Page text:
Flat Consumer Spending May Cast a Shadow over Department Stores


Dec. 4 2020, Updated 10:53 a.m. ET

Consumer spending flat in April

Real personal consumption expenditure, or PCE, decreased by less than 0.1% to $11.2 trillion in April, according to the latest personal income and outlays report released on June 1 by the BEA (Bureau of Economic Analysis). Real consumer spending, which is adjusted for inflation, increased by 0.4% in the previous month.

Consumer spending on durable goods like motor vehicles and parts declined by 0.8% in April compared with spending in the previous month. Nondurable goods include items with an average useful life of less than three years such as food and clothing. Consumers spent 0.1% less on nondurable goods in April. Meanwhile, spending on services, such as utility bills, was up by 0.1%.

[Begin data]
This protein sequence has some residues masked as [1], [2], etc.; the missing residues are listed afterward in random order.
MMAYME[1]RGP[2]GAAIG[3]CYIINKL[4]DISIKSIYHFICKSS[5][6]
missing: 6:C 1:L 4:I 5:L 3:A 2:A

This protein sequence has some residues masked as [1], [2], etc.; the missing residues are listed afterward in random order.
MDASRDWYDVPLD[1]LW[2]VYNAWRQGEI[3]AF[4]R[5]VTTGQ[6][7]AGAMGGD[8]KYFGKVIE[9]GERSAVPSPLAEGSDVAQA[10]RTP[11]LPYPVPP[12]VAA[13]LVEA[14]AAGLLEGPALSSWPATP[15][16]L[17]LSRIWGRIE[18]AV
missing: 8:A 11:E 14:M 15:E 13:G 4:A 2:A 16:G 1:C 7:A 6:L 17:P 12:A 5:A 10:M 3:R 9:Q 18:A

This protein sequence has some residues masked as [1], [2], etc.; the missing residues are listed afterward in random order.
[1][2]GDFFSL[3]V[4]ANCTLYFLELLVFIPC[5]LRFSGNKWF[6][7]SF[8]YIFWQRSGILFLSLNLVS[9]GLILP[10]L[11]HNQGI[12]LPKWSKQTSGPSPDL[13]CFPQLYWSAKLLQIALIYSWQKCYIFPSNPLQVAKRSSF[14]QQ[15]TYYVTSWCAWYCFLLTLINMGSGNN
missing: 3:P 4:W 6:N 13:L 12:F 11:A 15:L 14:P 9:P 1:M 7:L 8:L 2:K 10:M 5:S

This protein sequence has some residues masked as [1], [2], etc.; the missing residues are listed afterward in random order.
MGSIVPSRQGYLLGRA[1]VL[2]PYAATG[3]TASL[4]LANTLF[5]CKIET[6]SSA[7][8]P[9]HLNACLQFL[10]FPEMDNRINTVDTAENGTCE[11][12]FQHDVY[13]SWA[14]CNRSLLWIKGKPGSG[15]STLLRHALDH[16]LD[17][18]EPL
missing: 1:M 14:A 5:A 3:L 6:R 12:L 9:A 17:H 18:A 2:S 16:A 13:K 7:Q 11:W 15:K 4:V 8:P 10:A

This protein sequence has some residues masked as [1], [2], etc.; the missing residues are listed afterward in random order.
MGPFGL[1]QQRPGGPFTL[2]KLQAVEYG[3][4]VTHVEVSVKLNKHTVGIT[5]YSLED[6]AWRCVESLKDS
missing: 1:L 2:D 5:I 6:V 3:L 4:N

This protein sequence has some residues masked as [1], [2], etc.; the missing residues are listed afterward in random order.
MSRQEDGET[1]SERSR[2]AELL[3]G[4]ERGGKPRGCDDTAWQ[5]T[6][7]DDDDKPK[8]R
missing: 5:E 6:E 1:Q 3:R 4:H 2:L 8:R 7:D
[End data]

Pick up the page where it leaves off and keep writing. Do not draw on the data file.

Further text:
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Gallup consumer spending measure flat in May

According to Gallup’s latest release on June 1, average daily consumer spending in May came in at $91, unchanged from the previous month. Gallup’s self-reported consumer spending poll for the US tracks daily discretionary expenditures based on respondents’ spending the previous day.

The spending this May contrasts sharply with May 2014, when consumer spending was at a six-year high of $98. Gallup attributes the weak consumer spending to a rise in oil prices in May and a dip in consumer confidence.

Implications for department stores

The weakness in consumer spending is an unfavorable indicator for department stores including Macy’s (M), Nordstrom (JWN), and Kohl’s (KSS).

Combined, these three department stores account for ~2.9% of the SPDR S&P Retail ETF (XRT) and 0.2% of the iShares Core S&P 500 ETF (IVV).

According to the BEA, consumer spending remained essentially unchanged despite a 0.3% rise in real disposable income stemming from a higher savings rate. The savings rate increased to 5.6% in April, up from 5.2% in March. The higher savings rate reflects consumer reluctance to purchase discretionary goods as well as a cautious outlook toward the economy.

Consumer spending accounts for over two-thirds of the US gross domestic product. We’ll look at this in greater detail in the next part of this series.


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